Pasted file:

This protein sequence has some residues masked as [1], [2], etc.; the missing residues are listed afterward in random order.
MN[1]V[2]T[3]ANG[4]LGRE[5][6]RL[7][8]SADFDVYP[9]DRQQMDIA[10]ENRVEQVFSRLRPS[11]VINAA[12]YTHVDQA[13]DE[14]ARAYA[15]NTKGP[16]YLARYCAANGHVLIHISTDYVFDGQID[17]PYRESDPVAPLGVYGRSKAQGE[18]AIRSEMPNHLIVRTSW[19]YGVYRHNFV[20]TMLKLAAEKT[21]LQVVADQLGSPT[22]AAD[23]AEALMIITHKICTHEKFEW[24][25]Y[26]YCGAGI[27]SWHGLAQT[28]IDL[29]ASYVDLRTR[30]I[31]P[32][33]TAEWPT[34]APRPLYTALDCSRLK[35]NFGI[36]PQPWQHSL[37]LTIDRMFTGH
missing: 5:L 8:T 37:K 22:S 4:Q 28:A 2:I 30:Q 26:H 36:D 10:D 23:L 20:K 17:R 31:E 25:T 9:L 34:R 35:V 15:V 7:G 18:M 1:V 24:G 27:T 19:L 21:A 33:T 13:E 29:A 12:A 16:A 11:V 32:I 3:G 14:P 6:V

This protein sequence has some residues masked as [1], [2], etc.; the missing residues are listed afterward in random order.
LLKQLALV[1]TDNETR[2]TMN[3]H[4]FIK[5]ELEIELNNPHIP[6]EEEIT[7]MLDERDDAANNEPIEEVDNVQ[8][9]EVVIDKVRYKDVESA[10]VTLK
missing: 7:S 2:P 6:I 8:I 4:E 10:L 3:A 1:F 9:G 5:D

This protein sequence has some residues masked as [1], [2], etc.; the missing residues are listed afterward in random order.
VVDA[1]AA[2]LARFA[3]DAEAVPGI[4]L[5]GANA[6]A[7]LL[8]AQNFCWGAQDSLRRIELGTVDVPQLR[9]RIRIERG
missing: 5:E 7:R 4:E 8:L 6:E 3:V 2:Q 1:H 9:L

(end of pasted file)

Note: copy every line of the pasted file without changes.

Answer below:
This protein sequence has some residues masked as [1], [2], etc.; the missing residues are listed afterward in random order.
MN[1]V[2]T[3]ANG[4]LGRE[5][6]RL[7][8]SADFDVYP[9]DRQQMDIA[10]ENRVEQVFSRLRPS[11]VINAA[12]YTHVDQA[13]DE[14]ARAYA[15]NTKGP[16]YLARYCAANGHVLIHISTDYVFDGQID[17]PYRESDPVAPLGVYGRSKAQGE[18]AIRSEMPNHLIVRTSW[19]YGVYRHNFV[20]TMLKLAAEKT[21]LQVVADQLGSPT[22]AAD[23]AEALMIITHKICTHEKFEW[24][25]Y[26]YCGAGI[27]SWHGLAQT[28]IDL[29]ASYVDLRTR[30]I[31]P[32][33]TAEWPT[34]APRPLYTALDCSRLK[35]NFGI[36]PQPWQHSL[37]LTIDRMFTGH
missing: 5:L 8:T 37:K 22:S 4:Q 28:A 2:I 30:Q 26:H 36:D 10:D 23:L 20:K 17:R 31:E 25:T 9:L 34:R 35:V 15:V 7:G 18:M 1:V 24:G 27:T 19:L 21:A 33:T 13:E 29:A 12:A 16:A 11:V 32:I 3:G 14:P 6:V

This protein sequence has some residues masked as [1], [2], etc.; the missing residues are listed afterward in random order.
LLKQLALV[1]TDNETR[2]TMN[3]H[4]FIK[5]ELEIELNNPHIP[6]EEEIT[7]MLDERDDAANNEPIEEVDNVQ[8][9]EVVIDKVRYKDVESA[10]VTLK
missing: 7:S 2:P 6:I 8:I 4:E 10:L 3:A 1:F 9:G 5:D

This protein sequence has some residues masked as [1], [2], etc.; the missing residues are listed afterward in random order.
VVDA[1]AA[2]LARFA[3]DAEAVPGI[4]L[5]GANA[6]A[7]LL[8]AQNFCWGAQDSLRRIELGTVDVPQLR[9]RIRIERG
missing: 5:E 7:R 4:E 8:L 6:E 3:V 2:Q 1:H 9:L